KENAI (AP) -- State officials have modified a proposal by the Kenai River Special Management Area Advisory Board to place a moratorium on new Kenai River sport fishing guide permits.
Marty Rutherford, in her capacity as acting Department of Natural Resources commissioner, ruled the number of guide permits should be capped at last year's level, but new guides could operate in the place of guides who decide not to guide.
The decision was announced at an advisory board meeting Thursday by Kenai area parks superintendent Chris Degernes and did not sit well with the board.
''I'm rather disappointed with this,'' said board member Joe Connors.
Connors, who is also president of the Kenai River Professional Guides Association, said the decision makes it harder to implement measures such as industry training and certification programs that guides themselves have been working toward.
''I don't see any possibility of bringing any of these in at all,'' Connors said. ''It's a free-for-all.''
According to the decision, any of the 348 guides who operated on the Kenai in 2002 are eligible to guide again this year. If guides decide not to renew their permits by April 30, their slots will be given to the first qualified applicant who applies. Permits also can become available if a guide gives up a permit during the season.
Rutherford said in her decision that capping the number of guide permits would not hinder the existing guide business unfairly and would not interfere with Department of Fish and Game jurisdiction.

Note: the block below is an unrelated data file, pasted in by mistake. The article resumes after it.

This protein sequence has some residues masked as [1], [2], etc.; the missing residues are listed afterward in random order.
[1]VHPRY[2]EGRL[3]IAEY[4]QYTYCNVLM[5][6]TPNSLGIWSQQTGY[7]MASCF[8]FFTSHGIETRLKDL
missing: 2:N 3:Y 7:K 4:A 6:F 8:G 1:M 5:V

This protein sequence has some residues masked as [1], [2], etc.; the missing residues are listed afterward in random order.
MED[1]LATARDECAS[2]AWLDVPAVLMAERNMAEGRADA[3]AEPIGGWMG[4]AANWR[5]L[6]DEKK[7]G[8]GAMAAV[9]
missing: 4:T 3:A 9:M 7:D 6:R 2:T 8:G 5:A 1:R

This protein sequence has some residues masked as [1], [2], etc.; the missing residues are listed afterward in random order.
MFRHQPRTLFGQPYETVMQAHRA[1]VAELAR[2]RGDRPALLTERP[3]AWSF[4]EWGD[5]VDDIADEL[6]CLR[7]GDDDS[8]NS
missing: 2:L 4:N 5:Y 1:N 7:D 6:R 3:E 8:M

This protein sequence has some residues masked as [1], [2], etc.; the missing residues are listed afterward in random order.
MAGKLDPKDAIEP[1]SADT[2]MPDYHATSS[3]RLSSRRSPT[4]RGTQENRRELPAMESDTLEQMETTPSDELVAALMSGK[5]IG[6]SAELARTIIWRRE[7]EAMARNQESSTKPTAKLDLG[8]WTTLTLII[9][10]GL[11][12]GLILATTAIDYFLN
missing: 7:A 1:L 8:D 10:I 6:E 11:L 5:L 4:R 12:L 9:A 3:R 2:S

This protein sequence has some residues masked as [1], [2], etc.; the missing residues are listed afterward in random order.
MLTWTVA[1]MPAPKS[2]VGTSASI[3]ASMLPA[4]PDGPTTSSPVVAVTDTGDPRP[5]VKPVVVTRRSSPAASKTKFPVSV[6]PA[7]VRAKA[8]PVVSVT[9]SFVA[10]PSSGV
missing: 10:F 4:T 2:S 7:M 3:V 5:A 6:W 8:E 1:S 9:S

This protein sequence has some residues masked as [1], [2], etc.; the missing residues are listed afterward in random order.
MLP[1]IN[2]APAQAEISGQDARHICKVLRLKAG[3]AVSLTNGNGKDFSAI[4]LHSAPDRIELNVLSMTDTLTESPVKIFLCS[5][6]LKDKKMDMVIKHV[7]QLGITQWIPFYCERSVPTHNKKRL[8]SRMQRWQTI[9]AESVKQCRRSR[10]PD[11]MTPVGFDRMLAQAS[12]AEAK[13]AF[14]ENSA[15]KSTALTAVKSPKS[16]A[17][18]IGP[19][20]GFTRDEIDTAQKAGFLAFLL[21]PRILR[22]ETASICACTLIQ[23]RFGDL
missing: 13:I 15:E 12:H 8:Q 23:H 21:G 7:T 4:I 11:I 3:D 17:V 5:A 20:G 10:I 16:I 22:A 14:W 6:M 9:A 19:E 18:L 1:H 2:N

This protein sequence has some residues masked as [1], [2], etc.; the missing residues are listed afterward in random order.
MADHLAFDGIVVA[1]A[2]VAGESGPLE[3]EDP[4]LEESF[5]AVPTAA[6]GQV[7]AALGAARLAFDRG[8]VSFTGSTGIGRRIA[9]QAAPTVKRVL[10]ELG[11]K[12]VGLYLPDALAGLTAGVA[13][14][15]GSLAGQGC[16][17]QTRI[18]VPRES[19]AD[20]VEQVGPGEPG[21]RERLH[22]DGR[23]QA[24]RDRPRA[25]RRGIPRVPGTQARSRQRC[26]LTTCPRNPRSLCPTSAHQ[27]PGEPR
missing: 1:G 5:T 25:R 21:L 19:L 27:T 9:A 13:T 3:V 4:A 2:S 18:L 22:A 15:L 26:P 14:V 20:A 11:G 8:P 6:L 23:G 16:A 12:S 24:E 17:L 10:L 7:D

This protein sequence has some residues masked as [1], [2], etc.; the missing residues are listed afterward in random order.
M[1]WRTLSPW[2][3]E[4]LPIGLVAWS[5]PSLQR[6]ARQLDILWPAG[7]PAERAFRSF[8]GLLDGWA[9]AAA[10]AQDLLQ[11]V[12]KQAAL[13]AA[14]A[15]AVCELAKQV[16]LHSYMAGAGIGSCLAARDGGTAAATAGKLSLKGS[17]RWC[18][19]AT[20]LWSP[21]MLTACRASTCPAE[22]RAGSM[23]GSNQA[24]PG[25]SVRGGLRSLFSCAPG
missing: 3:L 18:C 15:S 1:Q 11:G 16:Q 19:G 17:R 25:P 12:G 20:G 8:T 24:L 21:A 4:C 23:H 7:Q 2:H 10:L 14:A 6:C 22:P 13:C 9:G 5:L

However, she ruled that the intent of the moratorium was simply to preserve the status quo on the Kenai, not cut guide numbers.
Degernes speculated the decision was made in order to address an existing appeal and any potential lawsuits from those who oppose limits on guides.
Board member Ted Wellman said the idea behind the moratorium was to begin a process for slowly lowering the number of guides.
''The first thing people told me when I got on this board was, 'You've got to do something about the guide problem,''' Wellman said. ''Every time we get close, it gets yanked away from us. It's damn frustrating.''
Board member Robin West urged the board to find out how the Murkowski administration feels about the moratorium.
On Friday, Gov. Frank Murkowski picked Tom Irwin, a former executive with Fairbanks Gold Mining, to head the DNR.
''If the administration is opposed to this, we'll find out really soon,'' West said. ''I'd just recommend patience.''
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